Welsh Labour Students

Welsh Labour Students, is an independent student organisation, the official student wing and a registered socialist society of Welsh Labour, the Welsh wing of Labour Students. Welsh Labour Students aim to bring Labour values to campuses and represent students within the Labour Party across Wales. WLS hold regular events namely its Annual Conference in November, held in the city of one of its "constituent clubs". In addition, members of Welsh Labour Students are entitled to attend events in Welsh Labour and Labour Students as delegates to represent their organisation; the most active clubs within Welsh Labour Students are. The Chair of Welsh Labour Students sits on the committee of Welsh Young Labour and National Labour Students; the organisation was founded more than their Scottish sister organisation Scottish Labour Students but has existed in some form or another for well over a decade. The most recent incarnation of Welsh Labour Students was founded in 2007 by the Chair at the time, Luke Young.

In 2012 reform to Labour Students meant that the Chair of Welsh Labour Students replaced the Wales Co-Ordinator on Labour Students National Committee, solidifying the position of Welsh Labour Students in National Labour Students' structures. Whilst membership of Welsh Labour Students only requires membership of the Labour Party at a further or higher education institution in Wales, becoming a committee member requires be a member at a "constituent club" of Welsh Labour Students; those consist of: Aberystwyth University Labour Students, Bangor Labour Club, Cardiff Labour Students and Swansea Labour Students. Welsh Labour Students has a committee made up of 14 people. All positions are elected at the annual Welsh Labour Students Conference held in November. Welsh Labour Students members are involved in election campaigning in Wales and across the UK, the organisation mobilises its members to take part in campaigns in marginal seats across the country. In addition to this, for the first time in 2017 Welsh Labour Students ran its own issue-based priority campaign on access to Trans healthcare in Wales in memory of Welsh Labour Students committee member and trans activist Lily Summers.

It criticised the current provisions for trans healthcare in Wales and pushed policy through Welsh Labour Conference in February 2017. The motion to Welsh Labour Conference passed unanimously and was adopted by the Executive Committee of Welsh Labour. On 25 August 2017, the Welsh Government announced the creation of a new trans healthcare service in Wales and the establishment of a Gender Identity Clinic in Cardiff, both aims of the motion passed by Welsh Labour Students earlier that year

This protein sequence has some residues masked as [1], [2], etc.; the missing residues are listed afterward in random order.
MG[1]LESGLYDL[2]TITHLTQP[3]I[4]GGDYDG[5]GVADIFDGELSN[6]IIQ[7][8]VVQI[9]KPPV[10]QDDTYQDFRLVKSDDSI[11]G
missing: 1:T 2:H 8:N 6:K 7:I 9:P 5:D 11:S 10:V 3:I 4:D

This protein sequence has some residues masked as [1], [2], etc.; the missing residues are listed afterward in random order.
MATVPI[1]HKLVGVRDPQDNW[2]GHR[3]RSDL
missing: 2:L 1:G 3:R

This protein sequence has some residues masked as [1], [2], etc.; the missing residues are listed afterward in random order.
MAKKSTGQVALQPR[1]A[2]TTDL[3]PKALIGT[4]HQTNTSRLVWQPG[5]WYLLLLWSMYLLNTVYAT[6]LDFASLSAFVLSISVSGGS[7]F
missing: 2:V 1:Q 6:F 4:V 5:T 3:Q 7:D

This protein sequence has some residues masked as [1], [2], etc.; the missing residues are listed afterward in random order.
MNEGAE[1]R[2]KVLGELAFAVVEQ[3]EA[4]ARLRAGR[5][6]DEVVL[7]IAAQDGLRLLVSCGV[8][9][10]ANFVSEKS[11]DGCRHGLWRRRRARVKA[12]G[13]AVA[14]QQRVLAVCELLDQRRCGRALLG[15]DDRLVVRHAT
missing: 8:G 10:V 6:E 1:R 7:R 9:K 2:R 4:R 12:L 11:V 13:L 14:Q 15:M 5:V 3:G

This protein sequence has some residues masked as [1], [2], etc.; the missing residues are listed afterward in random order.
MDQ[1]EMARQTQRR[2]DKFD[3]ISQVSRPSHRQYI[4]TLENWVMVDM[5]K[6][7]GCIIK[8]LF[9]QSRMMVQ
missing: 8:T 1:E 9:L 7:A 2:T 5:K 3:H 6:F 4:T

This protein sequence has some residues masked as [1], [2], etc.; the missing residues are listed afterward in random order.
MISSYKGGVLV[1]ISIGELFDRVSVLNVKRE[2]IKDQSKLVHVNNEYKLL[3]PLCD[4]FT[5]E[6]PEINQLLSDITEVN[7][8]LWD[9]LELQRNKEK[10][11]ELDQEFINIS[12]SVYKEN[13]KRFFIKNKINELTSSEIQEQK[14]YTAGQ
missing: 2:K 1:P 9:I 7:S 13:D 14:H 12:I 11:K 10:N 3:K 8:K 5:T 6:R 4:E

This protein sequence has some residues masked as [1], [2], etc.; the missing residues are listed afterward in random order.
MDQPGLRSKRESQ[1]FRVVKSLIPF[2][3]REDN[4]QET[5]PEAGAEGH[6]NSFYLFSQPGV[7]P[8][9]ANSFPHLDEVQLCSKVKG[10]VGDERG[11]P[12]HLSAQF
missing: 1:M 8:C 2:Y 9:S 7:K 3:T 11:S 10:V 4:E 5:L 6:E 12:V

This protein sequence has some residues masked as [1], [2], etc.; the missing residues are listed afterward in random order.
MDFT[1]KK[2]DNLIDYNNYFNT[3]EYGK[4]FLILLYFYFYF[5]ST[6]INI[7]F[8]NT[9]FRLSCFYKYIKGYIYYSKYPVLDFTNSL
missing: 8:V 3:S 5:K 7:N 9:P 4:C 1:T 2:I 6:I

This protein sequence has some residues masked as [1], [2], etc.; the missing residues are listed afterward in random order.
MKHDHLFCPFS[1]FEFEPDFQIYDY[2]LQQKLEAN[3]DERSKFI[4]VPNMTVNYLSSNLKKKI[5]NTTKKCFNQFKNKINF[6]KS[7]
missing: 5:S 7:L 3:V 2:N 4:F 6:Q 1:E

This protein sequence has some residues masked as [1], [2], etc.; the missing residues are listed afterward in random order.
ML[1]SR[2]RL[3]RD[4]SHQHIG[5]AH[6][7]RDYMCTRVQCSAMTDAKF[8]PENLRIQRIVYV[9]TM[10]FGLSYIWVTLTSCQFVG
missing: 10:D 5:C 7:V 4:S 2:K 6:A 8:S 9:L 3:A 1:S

Etsumi-Hoku Line

The Etsumi-Hoku Line is a railway line operated by West Japan Railway Company in Fukui Prefecture, Japan. The line extends 52.5 km from Echizen-Hanandō Station in Fukui to Kuzuryūko Station in Ōno with a total of 22 stations. It is referred to as the Kuzuryū Line; the line was planned to connect to what is now the Nagaragawa Railway, but the last 24 km section that would have involved extensive tunneling was never commenced. A bus service provided a connection between the two lines until it ceased in 2002. Operating Company: West Japan Railway Company Distance: Echizen-Hanandō — Kuzuryūko: 52.5 km / 32.6 mi. Gauge: 1,067 mm Stations: 22 Double-tracking: None Electrification: Not electrified Railway signalling: Echizen-Hanandō — Echizen-Ōno: Simplified automatic Echizen-Ōno — Kuzuryūko Station: Staff token All trains stop at all stations. Between Echizen-Hanandō and Fukui trains run on the Hokuriku Main Line. All stations located in Fukui Prefecture. Legend ◇ - stations with passing loops ∥ - double-tracked section |- single-tracked section Y - junction station December 15, 1960: Minami-Fukui — Echizen-Hanandō — Kadohara section opens.

Freight operations begin between Minami-Fukui — Echizen-Ōno. Echizen-Hanandō, Rokujō, Echizen-Tōgō, Ichijōdani, Kowashōzu, Echizen-Yakushi, Echizen-Ōmiya, Ushigahara, Echizen-Ōno, Echizen-Tomida, Shimo-Yuino, Kadohara stations open. May 20, 1964: Asuwa, Echizen-Takada, Echizen-Tano stations open. October 15, 1965: Freight operations begin between Echizen-Ōno — Kadohara. March 25, 1968: Kita-Ōno Station opens. October 1, 1968: Freight operations end at Kadohara Station. December 15, 1972: Extension from Kadohara to Kuzuryūko opens, including the 5251m Arashima tunnel. April 1, 1973: Freight operations end between Echizen-Ōno — Echizen-Tomida October 1980: Seasonal rapid train "Okuetsu-gō" begins operation. November 15, 1982: Freight operations end between Minami-Fukui — Echizen-Ōno, ending freight service on the entire line. April 1, 1987: With the breakup and privatization of Japan National Railways, line becomes part of West Japan Railway Company. Beginning of line moved 800 meters to Echizen-Hanandō Station.

June 1, 1990: Driver-only operation begins. September 1, 1992: Regular rapid service begins. September 12, 1995: "Kuzuryū Line" name goes into use. September 1, 1997: Seasonal rapid train "Okuetsu-gō" ceases operation. March 3, 2001: Regular rapid service ends. July 18, 2004: Due to heavy rains, five railway bridges are washed away, forcing operations to stop. July 20, 2004: Service restored between Echizen-Ōno — Kuzuryūko. September 11, 2004: Service restored between Echizen-Hanandō — Ichijōdani, Miyama — Echizen-Ōno. June 30, 2007: Service restored between Ichijōdani — Miyama, allowing full service on the line to resume. List of railway lines in Japan